Facing China

Let’s talk about Bo Xilai. Because in Mainland China, most cannot.

Yesterday Internet censors worked overtime to block out commentary about the Bo Xilai case. (See my post yesterday.) Removed were any posts mentioning his nickname – or that of his wife. She’s in prison facing possible execution for her role in the murder of Neil Heywood.

Bo meanwhile has been stripped of all his titles and duties, and was even removed from the Communist party. Seriously – even Icarus had a softer landing. Amazingly even notes of sympathy were removed.

What weren’t taken off-line were the supportive posts praising the government for its bold action. One blogger said the whole affair was going to cost taxpayers a lot of money – how else could you explain Weibo posts praising President Hu Jintao if not through paid commentary?

What’s mystifying is how the “facts” as presented this week bear…

View original post 190 more words

Advertisements

4 Responses to

  1. Terry K Chen says:

    He’s certainly not the only corrupt official in China, but this guy pretended to be some righteous knight fighting against corruption when his own son was living the life of a prince overseas.

    • Terry,

      He’s a politician. Power corrupts just like most wealthy people with millions or billions of dollars are never satisfied with how much money they have.

      This type of thing happens in America all the time. In fact, a federal corruption trial started today and the man on trial was an ex-presidential candidate in the US. He lost that presidential election.

      http://www.startribune.com/nation/147083145.html

      “Edwards’ fall from grace for a hidden affair has long been tabloid fodder. A former Democratic senator from North Carolina, he is being tried on six felony charges, four involving whether he accepted illegal campaign contributions. He also faces charges of conspiracy and making false statements.”

  2. […] Banned in China! Bo Xilai Blogs & Comments (ilookchina.net) […]

  3. Bo Xilai’s was one of the few popular political figures in China. When I say popular, he used the media to build his popularity and a cult following (as politicians do in the United States and this was frowned on), most of his followers were Maoists. Within the Party, there was fear that he would bring about a revival of Maoism and a return to the Cultural Revolution. This was revealed in a recent speech by China’s Premier Wn Jiabao.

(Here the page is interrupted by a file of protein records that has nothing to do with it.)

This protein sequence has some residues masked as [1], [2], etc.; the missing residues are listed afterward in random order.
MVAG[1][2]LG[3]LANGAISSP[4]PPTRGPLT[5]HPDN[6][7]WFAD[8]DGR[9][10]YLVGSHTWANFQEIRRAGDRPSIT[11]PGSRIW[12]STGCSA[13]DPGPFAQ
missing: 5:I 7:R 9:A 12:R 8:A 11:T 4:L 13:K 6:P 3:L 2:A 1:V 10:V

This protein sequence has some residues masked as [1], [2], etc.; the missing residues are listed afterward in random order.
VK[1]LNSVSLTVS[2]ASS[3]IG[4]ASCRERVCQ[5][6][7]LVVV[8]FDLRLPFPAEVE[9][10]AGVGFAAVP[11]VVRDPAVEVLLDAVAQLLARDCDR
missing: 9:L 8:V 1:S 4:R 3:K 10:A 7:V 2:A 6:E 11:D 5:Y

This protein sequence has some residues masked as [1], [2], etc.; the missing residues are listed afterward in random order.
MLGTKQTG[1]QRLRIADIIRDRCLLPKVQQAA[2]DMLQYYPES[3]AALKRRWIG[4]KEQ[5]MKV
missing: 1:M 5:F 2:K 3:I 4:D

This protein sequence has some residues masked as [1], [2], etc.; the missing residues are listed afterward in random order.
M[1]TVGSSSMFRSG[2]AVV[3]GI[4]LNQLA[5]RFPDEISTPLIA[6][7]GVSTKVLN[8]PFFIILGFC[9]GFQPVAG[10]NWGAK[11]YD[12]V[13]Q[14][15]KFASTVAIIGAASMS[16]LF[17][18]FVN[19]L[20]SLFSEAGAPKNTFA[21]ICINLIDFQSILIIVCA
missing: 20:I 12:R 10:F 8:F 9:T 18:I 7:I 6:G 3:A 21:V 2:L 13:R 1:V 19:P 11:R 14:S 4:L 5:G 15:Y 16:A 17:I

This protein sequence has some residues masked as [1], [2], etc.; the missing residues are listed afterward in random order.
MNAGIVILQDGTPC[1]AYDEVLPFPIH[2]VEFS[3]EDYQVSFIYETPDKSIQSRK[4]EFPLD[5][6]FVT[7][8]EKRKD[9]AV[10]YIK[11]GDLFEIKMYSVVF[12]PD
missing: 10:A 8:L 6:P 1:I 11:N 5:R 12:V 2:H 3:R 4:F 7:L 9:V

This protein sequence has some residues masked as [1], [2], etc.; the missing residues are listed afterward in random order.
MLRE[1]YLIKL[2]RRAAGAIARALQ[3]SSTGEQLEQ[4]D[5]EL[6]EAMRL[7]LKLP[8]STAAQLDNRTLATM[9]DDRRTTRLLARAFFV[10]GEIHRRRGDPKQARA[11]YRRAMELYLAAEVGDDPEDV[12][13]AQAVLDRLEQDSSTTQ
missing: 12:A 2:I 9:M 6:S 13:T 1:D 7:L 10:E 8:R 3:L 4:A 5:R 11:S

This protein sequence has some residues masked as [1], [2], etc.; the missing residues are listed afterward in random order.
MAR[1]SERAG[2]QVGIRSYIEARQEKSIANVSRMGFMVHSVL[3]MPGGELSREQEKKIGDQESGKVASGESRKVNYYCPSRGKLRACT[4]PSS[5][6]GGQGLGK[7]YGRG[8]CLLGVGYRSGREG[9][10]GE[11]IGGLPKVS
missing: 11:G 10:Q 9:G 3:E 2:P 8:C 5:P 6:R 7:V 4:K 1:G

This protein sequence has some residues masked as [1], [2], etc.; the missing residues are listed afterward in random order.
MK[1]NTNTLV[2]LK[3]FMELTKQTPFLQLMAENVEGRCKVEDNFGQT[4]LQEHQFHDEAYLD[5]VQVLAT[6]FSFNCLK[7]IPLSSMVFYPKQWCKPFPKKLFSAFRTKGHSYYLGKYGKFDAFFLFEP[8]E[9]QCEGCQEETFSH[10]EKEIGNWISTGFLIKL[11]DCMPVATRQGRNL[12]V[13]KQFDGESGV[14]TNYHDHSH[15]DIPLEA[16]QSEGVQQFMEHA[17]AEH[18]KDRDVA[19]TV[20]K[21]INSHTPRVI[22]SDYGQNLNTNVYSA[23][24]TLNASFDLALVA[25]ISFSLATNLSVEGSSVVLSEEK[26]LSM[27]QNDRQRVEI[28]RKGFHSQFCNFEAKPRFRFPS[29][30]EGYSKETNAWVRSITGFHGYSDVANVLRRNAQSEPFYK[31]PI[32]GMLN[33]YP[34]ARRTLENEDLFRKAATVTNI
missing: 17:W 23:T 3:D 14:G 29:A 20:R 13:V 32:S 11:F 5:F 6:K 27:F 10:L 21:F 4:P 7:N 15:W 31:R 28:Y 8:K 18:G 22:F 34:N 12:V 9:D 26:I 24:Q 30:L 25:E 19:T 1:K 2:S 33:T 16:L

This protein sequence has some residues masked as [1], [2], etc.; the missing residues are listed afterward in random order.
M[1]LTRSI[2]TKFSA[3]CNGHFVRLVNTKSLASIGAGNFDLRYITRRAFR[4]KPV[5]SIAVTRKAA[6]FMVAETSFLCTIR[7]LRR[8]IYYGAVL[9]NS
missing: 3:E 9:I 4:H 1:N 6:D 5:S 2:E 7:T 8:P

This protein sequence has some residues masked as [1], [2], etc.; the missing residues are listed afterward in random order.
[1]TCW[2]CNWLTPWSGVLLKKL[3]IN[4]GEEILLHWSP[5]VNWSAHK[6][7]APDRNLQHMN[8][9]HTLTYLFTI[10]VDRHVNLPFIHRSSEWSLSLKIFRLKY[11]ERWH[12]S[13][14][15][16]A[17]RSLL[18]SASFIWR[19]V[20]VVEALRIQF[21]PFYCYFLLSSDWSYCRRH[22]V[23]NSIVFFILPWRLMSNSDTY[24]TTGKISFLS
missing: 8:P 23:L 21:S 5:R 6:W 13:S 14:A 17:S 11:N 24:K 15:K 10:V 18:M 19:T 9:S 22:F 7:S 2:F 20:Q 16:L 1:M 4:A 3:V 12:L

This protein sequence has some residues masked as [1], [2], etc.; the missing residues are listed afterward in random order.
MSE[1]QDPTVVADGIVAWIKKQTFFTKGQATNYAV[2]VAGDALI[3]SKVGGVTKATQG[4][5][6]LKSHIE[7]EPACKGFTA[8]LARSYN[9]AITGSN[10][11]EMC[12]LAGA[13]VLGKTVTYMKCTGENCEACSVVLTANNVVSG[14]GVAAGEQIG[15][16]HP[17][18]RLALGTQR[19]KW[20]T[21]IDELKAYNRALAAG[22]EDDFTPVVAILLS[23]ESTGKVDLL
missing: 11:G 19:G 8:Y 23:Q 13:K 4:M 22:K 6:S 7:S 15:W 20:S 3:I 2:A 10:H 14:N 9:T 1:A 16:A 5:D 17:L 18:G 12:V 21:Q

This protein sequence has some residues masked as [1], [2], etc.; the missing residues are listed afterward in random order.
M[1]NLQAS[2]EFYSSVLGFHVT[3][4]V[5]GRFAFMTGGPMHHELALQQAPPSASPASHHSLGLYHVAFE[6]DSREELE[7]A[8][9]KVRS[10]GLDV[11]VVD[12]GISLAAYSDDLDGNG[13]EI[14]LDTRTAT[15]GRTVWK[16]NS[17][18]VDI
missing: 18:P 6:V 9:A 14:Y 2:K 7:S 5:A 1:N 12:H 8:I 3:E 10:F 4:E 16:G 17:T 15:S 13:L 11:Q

I don’t recall the exact date, but in either 2010 or 2011, many of Mao’s supporters in the Party (mostly people from rural China) went to the metro area that Bo Xilai was Party boss of and urged him to lead the Maoist wing of the Chinese Communist Party (CCP) back into power.

    Although the Party always puts forth a face that seems to be one voice, the CCP has political factions just like the Republican and Democratic parties in America have different political factions with different political agendas and beliefs inside each party.

    However, in China, not because of the CCP but because they are Chinese, it is not the cultural thing to do to let everyone else see and watch the debates and arguments that take place within the party. Instead, the CCP does all it can to hide that divisiveness. It is not politically correct in China to let everyone know what you think or what is going on.

    Of course, there are a few voices inside China and many outside China that want China to conduct its political business as we do in the U.S., but historically and culturally that is not the Chinese way.

    Since being married to a Chinese woman and being part of her family, I’ve seen this same dynamic take place within her family. You don’t show the world your dirty laundry, which the West calls a lack of transparency when it comes to the CCP without any show of understanding that this behavior is more cultural than having anything to do with being the CCP.

    Bo stepped outside that Chinese politically correct cultural behavior and was very transparent (probably promoted by his publicists) and was the closest thing to a popular political rock star in China — sort of like a Kennedy.

    As far as the charges that have been leveled at him and his family that they are corrupt and may be murderers, etc., we will never know if that is true or trumped up to pull him down so the majority consensus that runs the CCP will not have to contend with a more powerful Bo Xilai that may want to bring back elements of Mao’s Cultural Revolution.

    There are still elements within the CCP that believe Deng Xiaoping and those that continue his legacy are traitors to Mao’s vision and want to return to the insanity of the Cultural Revolution and throw out the capitalist economy that exists in China today.

Comments are welcome — pro or con. However, comments must focus on the topic of the post, be civil and avoid ad hominem attacks.

Fill in your details below or click an icon to log in:

WordPress.com Logo

You are commenting using your WordPress.com account. Log Out / Change )

Twitter picture

You are commenting using your Twitter account. Log Out / Change )

Facebook photo

You are commenting using your Facebook account. Log Out / Change )

Google+ photo

You are commenting using your Google+ account. Log Out / Change )

Connecting to %s

%d bloggers like this: